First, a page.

Amazon’s robot champion; Bipedal robot’s testing terrain; Robots thinking like predators; Major flaw in Turing Test; Google car is cyclist-aware and more. Find out what’s happening in our robotics universe this week.
Do you ever wonder what happens to those faithful working industrial robots when they retire? Whether they are stored in a closet, used for new manufacturing cells or turned into art, every robot has a life after the assembly line. Bot & Dolly made an interesting, and now famous use of repurposed robotic arms that will leave you in awe of both the creative faculties of the mind and the incredible undiscovered power behind industrial robots. Reaching new parameters with recycled parts repurposed and remade, the now filmmaking robots, Iris and Scout, are the technology that made Bot & Dolly desirable in the eyes of Google’s robotics project. Acquired in 2013 by Google X, the story of two men and a creative vision for robotics will leave you in awe.
The ongoing conflict in Iraq and Syria is the first major war in which drones have been used extensively to create aerial videos of events on the ground, providing a new perspective on warfare. Here’s what you need to know about who is making these videos and what they show us about the war.
Industry 4.0 – the fourth industrial revolution – was the main theme at the largest robot and automation fair in the world, Germany’s AUTOMATICA, which took place in Munich throughout the last week of June. But what exactly is Industry 4.0 and how do developers and manufacturers big and small believe it will revolutionise production?
What does a robot vision system see when it detects an object on the production line? Computer vision systems have become both advanced and intuitive in recent years. It can be easy to forget that they are still very rudimentary compared to human vision. In this article, we look at one common approach to robot vision and how it affects the computer vision used by your robot.
Workers with Virginia-based Hazon Solutions inspect a telephone poll using a drone. Credit: Dan Gettinger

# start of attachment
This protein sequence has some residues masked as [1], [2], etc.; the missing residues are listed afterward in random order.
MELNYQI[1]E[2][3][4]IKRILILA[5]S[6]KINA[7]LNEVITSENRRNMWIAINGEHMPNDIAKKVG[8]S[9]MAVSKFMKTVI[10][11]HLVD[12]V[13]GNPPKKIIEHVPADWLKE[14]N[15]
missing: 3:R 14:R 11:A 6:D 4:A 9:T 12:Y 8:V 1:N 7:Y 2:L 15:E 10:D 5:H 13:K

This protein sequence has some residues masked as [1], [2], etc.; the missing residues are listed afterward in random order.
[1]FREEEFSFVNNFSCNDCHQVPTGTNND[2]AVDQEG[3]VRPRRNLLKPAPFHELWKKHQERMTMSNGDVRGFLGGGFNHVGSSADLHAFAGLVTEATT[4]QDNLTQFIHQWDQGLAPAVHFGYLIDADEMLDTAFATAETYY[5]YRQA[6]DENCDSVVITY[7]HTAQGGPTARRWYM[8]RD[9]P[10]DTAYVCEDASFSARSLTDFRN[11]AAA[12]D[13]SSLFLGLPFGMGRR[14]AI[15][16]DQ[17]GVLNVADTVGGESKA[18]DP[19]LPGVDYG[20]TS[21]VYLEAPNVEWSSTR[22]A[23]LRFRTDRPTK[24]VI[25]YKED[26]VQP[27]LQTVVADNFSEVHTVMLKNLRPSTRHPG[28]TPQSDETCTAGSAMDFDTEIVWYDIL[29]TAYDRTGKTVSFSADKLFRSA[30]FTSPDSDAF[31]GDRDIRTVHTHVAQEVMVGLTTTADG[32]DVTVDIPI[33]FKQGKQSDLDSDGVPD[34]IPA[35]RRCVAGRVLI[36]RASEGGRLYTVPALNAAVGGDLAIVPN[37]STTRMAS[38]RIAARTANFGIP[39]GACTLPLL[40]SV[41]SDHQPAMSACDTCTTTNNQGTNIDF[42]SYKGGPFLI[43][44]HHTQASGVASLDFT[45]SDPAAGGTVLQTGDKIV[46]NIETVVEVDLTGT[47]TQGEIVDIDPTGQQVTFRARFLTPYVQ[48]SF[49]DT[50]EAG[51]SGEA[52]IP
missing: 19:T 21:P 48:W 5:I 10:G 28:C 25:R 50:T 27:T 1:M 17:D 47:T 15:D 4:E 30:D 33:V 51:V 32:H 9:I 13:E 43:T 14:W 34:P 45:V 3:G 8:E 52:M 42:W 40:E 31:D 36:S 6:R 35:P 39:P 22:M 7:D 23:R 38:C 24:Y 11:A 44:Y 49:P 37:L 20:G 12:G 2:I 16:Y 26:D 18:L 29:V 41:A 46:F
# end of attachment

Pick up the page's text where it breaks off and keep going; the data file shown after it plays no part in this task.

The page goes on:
At the Center for the Study of the Drone
The Federal Aviation Administration published its much anticipated Part 107 regulations, which govern the use of drones in non-recreational operations. Many would-be drone users have been waiting anxiously to see how the Part 107 rules would come down on numerous significant questions, such as whether or not drones can be used beyond visual line of sight. We reviewed Part 107 to identify the most crucial facets of the new rule. Here’s what you need to know.
Automatica coverage; new sUAS rules; limiting cuteness in robot design; bots to become electronic persons?; European Robotics League launches, and more. Find out what’s happening in our robotics universe this week.
SpotMini is a new smaller version of the Spot robot, weighing 55 lbs dripping wet (65 lbs if you include its arm.) SpotMini is all-electric (no hydraulics) and runs for about 90 minutes on a charge, depending on what it is doing.
This morning, the Federal Aviation Administration (FAA) released the highly anticipated rules governing the operation of small UAS (sUAS) for commercial purposes. The new rules are scheduled to take effect in late August – until that time, commercial operators may continue to operate under Section 333 exemptions. As expected, Part 107 generally follows the proposed rules that were contained in the Notice of Proposed Rulemaking (NPRM) that was issued by the FAA in February 2015.
The U.S. Senate and the House of Representatives have passed competing drafts of the National Defense Authorization Act, which establishes funding priorities for the Pentagon. We reviewed both bills to determine how they will affect the Department of Defense’s drone programs. Here’s what you need to know.